William Sutcliffe, author of Concentr8 (Bloomsbury), answers five questions about his book and YA.
What is Concentr8 about?
It is set in a fictionalised alternate-reality London, after a set of riots very similar to those which took place in 2011. The mayor responds by pushing out a fictional drug, Concentr8, onto all teenagers who are troublesome at school. This strategy is effective for a while, until a journalist begins to examine what is really going on . . .
What is it really about? It’s a satire on the ADHD epidemic, and on our society’s belief that we should medicate away all non-normative behaviour. The idea of drugging children for misbehaviour sounds like sci-fi, but my novel shows how this notion is uncomfortably close to reality.
What does it mean to be on the YA Book Prize shortlist?
Any book prize is only as good as the books it shortlists, and I am hugely proud and honoured to be on a list alongside such a fascinating, varied, gripping, moving, beautifully written, innovative, history-straddling, mind-bending, imagination-expanding, genre-busting collection of novels.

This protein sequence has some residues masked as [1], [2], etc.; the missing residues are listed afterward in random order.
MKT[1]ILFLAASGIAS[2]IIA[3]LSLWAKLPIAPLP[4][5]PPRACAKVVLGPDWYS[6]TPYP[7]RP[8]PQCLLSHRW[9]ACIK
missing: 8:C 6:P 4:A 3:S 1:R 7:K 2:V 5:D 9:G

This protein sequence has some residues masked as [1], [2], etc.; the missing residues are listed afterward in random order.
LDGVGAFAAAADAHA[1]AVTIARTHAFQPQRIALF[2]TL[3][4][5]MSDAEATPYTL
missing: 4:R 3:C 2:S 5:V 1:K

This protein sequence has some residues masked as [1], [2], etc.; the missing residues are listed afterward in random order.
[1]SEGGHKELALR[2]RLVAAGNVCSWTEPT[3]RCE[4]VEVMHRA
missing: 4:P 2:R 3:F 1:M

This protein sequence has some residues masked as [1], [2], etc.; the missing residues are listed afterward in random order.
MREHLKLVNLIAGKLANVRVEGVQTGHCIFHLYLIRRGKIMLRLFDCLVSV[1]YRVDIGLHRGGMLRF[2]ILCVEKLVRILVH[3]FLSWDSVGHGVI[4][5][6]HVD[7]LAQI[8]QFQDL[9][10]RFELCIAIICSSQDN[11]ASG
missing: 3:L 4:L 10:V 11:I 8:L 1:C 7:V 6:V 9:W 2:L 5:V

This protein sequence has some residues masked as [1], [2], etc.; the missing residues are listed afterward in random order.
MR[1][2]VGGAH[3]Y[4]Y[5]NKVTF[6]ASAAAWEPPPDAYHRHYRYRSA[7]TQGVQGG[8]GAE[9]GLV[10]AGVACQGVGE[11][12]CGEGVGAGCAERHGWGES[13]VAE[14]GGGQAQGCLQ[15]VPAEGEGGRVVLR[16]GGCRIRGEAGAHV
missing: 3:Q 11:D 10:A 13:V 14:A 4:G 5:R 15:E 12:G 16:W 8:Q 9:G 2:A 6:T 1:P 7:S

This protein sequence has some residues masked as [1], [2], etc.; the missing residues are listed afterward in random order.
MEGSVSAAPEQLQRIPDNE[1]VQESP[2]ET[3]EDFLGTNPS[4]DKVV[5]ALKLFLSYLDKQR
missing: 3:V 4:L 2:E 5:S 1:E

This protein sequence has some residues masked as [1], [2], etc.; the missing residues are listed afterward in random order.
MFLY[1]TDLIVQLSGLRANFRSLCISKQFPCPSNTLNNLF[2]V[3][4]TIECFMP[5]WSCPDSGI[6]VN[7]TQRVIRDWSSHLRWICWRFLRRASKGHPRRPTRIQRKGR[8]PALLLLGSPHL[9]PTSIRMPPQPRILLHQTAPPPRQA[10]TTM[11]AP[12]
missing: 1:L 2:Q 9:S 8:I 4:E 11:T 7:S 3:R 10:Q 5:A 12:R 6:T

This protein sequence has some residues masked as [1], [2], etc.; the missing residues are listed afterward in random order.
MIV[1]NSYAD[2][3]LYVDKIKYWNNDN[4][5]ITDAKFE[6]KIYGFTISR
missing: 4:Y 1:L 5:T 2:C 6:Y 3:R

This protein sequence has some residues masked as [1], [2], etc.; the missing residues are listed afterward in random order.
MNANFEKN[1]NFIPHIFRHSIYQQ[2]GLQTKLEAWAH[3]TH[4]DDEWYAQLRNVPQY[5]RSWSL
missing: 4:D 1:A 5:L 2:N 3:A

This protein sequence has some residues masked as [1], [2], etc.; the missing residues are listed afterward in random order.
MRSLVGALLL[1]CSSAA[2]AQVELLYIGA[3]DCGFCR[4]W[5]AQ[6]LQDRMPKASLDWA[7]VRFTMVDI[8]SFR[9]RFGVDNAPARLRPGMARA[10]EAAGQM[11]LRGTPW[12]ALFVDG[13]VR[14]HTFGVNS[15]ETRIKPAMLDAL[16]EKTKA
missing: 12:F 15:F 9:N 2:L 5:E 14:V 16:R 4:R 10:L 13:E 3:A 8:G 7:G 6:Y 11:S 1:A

Why do you think your book should win?
If I was the kind of person who knew how to answer that question, I would have gone into politics.
What is special about YA in the UK and Ireland?
YA is such an exciting area to be writing in at the moment. I don’t like to call it a genre, because YA encompasses all genres. From gritty realist fiction via historical novels to invented fantastical worlds, as this shortlist shows, YA fiction can do more or less anything except pretentiousness. That is why it is attracting readers of all ages.
What kind of YA books do you like to read?
The great thing about YA is that it encourages you to read outside your comfort zone and be omnivorous in your interests, which is the best way to be (in reading, and in life). If you had asked me a while ago whether I was interested in novels in verse about conjoined twins, I would have said no, but One by Sarah Crossan fascinated and moved me.